As the cold weather sets in and the nights grow darker, I have been buying carpets for my chilly flat, digging out my warm pyjamas, resurrecting a herbal tea habit and thinking a lot about French attitudes to comfort. I'm starting to notice that they're different.
It began with comfort food. The concept doesn't really exist here. Food is for fuel, food is for socialising, food is for pleasure, but it won't cheer you up on a dark night as you snuggle up on your lonely sofa.
And then coffee shops. When I was in my teens, Starbucks and Costa were booming in the UK precisely because you could spend your whole afternoon sprawled over a comfy armchair, chatting to your friends. In a Parisian coffee shop, you are nose to nose with your companions and elbow to elbow with strangers, sitting on a hard chair. It's great for intense intellectual conversation or people watching, but not exactly like the comfort of your living room with better beverages and no washing up. But then in France, the coffee is small, dark and energising and the women seem to have far fewer friends to catch up with.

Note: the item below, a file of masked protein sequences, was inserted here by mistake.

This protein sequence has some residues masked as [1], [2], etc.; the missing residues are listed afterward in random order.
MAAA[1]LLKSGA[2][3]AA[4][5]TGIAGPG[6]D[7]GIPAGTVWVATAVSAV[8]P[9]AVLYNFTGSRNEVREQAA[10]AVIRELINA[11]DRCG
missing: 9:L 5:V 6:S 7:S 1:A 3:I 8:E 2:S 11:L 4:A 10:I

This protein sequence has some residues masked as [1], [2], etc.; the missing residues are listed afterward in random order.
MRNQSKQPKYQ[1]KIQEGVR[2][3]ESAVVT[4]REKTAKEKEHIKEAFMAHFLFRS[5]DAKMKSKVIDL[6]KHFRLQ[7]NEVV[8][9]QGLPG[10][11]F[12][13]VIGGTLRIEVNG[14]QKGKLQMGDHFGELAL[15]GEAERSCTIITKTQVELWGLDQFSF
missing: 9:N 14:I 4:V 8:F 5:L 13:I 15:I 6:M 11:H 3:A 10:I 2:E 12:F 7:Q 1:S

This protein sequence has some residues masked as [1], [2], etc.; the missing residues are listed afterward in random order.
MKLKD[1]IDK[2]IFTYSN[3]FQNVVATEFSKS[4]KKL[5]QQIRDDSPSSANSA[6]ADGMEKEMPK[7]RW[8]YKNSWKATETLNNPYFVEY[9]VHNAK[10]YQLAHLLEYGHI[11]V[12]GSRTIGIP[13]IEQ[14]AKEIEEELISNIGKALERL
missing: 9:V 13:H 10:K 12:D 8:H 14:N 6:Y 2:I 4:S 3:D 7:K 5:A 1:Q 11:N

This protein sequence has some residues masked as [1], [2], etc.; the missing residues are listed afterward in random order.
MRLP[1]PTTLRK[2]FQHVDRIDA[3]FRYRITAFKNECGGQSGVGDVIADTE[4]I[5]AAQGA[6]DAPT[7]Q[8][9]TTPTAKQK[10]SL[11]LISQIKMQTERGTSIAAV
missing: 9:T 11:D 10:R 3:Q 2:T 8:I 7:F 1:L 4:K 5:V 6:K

And that made me think, perhaps the concept of comfort just isn't that valued here. The wordconfort exists, but it isn't often used with a spiritual connotation. I had to look up the translation for "cosy", perhaps because it's not a very common word. (It's douillet, in case you're wondering.)
Today, in search of some good old Anglo-Saxon mollycoddling, I abandoned my consumer and gastronomic principles and went to Starbucks for a caramel latte. But guess what?
Starbucks in Paris doesn't have any sofas.